The GM companies, which claimed in the 1990s that they wanted to introduce the seeds only to stop farmers stealing their products, were forced to shelve the technology in the face of massive protests in India, Latin Amercia and south-east Asia.

In the face of growing international alarm, the 193 countries signed up to the UN Convention on Biological Diversity unanimously agreed in 2000 that there should be a de facto international moratorium. This was strengthened at the Conference of the Parties in 2006, under the presidency of Brazil.

Since then, the moratorium has held firm. But the GM companies have shifted their arguments, saying that gene-use restriction technologies now allow seeds to reproduce, but could "switch off" the GM traits. This, they argue, would reduce the possibility of the seeds spreading sterility. In addition, they say the technology could protect organic and conventional farmers from the spread of transgenes to wild relatives and weeds, which plagues GM farmers in the US and elsewhere.

The fear now is that the global moratorium could quickly unravel if Brazil, one of the most important agricultural countries in the world, overturns its national law to ban terminator technology. Other countries, pressed strongly by the powerful GM lobby, would probably follow, leading inevitably to more protests.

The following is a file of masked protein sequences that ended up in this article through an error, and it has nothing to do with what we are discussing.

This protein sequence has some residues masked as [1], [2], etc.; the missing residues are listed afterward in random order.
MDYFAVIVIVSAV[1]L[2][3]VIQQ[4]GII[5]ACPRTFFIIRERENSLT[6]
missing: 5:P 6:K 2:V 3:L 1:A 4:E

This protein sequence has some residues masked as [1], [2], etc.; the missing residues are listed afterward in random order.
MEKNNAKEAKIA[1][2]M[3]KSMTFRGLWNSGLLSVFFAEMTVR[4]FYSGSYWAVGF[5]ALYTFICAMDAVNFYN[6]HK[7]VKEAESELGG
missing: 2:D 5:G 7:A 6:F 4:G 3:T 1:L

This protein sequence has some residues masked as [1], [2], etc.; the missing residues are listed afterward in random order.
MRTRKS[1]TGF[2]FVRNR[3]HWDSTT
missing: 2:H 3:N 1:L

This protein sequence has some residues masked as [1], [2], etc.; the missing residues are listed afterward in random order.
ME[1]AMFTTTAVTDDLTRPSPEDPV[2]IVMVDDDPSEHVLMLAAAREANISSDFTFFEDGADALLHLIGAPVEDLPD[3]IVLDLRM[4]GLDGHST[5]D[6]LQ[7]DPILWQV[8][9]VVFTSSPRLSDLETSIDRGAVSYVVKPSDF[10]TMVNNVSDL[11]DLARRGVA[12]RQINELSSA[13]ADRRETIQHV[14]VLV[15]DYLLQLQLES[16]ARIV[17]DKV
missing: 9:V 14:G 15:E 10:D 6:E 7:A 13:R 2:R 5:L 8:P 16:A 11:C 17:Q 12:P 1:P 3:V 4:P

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« Reply #10644 on: Dec 13, 2013, 08:13 AM »

Why climate change threatens Peru's poverty reduction mission

As Peru prepares to host the COP summit in 2014, the UNDP is urging the country to focus on sustainability

Dan Collyns in Lima
Friday 13 December 2013 12.07 GMT   

The Peruvian Amazon became a net emitter of carbon dioxide rather than oxygen for the first time in 2012, according to the UN Development Programme's (UNDP) latest human development country report.

The reversal of the rainforest's usual role as a carbon sink is a direct result of the droughts in the western Amazon in 2005 and 2010 – and a stark reminder, say scientists, that this mega-biodiverse country is highly vulnerable to climate change.

Peru, which has four of the five geographical areas most vulnerable to climate change – ranging from fragile mountain ecosystems to low-lying coastal areas – will host the 20th UN climate change conference in 2014.